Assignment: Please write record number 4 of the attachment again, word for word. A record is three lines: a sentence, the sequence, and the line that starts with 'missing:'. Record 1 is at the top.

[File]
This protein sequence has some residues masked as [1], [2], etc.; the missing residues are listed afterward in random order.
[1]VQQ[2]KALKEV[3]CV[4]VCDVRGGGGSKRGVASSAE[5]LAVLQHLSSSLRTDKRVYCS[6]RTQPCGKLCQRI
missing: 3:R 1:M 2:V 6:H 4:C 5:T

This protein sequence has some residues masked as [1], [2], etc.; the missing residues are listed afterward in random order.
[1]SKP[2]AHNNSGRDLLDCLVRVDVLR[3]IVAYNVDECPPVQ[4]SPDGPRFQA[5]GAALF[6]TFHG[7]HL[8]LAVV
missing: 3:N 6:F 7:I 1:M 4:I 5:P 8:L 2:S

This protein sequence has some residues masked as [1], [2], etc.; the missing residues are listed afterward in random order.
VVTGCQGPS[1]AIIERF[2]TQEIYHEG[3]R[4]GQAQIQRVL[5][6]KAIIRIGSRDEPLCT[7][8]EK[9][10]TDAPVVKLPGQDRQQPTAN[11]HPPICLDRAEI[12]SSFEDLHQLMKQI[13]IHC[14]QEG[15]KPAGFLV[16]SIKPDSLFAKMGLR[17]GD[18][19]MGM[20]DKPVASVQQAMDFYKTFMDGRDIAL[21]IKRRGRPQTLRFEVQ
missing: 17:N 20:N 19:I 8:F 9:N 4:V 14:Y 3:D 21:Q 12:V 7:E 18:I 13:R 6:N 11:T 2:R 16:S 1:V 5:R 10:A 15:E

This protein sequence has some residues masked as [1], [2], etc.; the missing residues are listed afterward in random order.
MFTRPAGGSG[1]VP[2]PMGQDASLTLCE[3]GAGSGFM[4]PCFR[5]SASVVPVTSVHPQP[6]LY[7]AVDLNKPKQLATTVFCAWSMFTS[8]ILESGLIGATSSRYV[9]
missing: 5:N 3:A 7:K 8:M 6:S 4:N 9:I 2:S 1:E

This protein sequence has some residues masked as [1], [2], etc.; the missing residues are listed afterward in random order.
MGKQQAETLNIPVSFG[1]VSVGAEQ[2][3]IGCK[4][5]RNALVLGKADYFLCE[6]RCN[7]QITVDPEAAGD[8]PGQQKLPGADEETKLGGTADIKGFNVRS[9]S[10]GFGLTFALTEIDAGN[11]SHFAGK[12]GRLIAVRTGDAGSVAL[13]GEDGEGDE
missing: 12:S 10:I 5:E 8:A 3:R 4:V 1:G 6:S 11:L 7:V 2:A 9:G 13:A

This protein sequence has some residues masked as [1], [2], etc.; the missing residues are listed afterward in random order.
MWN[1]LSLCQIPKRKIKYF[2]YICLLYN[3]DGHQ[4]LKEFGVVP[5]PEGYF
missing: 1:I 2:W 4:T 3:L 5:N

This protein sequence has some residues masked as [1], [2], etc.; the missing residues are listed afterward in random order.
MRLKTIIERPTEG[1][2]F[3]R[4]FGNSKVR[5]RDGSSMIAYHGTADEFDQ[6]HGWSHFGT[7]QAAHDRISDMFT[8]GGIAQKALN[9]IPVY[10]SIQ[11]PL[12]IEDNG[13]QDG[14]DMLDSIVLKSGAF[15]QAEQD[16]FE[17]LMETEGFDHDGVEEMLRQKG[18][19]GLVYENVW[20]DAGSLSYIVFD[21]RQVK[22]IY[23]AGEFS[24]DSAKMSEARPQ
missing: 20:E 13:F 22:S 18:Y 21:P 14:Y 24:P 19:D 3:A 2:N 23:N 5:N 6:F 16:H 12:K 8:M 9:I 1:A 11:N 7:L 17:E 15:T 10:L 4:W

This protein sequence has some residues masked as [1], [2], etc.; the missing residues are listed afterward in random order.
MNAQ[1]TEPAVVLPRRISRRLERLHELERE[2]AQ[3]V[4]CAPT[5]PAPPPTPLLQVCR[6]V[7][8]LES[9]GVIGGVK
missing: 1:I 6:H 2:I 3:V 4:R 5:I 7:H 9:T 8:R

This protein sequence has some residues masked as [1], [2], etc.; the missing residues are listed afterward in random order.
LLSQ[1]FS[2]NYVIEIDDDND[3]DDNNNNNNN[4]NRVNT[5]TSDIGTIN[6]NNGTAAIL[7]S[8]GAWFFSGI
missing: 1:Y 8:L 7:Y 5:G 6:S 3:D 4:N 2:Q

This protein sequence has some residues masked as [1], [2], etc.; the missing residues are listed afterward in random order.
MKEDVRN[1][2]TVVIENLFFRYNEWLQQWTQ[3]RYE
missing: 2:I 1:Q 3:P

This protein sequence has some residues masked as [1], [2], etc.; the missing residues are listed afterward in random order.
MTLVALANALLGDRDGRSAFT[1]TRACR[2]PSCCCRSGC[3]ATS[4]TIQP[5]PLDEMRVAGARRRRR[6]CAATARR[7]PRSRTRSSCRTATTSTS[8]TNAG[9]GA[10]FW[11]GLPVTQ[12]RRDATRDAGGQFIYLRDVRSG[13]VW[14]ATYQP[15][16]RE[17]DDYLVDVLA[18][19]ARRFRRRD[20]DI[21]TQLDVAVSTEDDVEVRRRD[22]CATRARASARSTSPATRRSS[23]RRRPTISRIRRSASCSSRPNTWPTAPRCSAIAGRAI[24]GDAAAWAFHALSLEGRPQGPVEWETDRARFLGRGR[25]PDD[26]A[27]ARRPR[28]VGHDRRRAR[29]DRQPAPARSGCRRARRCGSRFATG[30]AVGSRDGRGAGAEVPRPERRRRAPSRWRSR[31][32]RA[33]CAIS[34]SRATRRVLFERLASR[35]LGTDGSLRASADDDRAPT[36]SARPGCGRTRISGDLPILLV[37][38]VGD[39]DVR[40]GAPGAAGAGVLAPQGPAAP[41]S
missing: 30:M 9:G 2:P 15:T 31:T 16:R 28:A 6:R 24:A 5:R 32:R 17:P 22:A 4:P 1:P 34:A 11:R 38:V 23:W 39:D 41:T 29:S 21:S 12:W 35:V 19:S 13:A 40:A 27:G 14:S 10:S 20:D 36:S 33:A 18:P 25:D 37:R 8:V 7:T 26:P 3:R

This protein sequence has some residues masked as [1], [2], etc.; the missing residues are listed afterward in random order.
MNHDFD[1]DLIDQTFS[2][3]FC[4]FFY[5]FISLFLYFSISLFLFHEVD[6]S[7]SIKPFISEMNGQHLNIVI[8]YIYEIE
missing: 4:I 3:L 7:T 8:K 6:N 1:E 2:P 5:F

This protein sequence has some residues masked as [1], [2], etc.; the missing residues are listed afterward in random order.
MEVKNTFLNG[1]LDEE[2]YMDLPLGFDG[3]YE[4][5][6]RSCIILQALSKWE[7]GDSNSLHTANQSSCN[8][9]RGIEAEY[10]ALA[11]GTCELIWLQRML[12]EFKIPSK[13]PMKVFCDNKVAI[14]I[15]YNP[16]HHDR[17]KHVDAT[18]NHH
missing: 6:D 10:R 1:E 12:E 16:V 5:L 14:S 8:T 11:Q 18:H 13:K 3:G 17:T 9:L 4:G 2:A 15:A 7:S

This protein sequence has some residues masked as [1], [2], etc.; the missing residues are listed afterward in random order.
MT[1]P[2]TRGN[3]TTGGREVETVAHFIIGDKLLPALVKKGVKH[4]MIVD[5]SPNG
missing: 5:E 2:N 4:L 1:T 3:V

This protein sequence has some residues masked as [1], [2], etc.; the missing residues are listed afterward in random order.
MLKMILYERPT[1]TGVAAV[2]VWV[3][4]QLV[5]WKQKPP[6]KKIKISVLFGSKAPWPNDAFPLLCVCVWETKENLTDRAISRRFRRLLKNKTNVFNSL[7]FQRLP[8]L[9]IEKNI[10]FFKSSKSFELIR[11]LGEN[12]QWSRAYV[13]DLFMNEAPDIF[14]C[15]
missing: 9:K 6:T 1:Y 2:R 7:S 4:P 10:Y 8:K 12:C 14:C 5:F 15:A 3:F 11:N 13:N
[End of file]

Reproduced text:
This protein sequence has some residues masked as [1], [2], etc.; the missing residues are listed afterward in random order.
MFTRPAGGSG[1]VP[2]PMGQDASLTLCE[3]GAGSGFM[4]PCFR[5]SASVVPVTSVHPQP[6]LY[7]AVDLNKPKQLATTVFCAWSMFTS[8]ILESGLIGATSSRYV[9]
missing: 5:N 3:A 7:K 8:M 6:S 4:N 9:I 2:S 1:E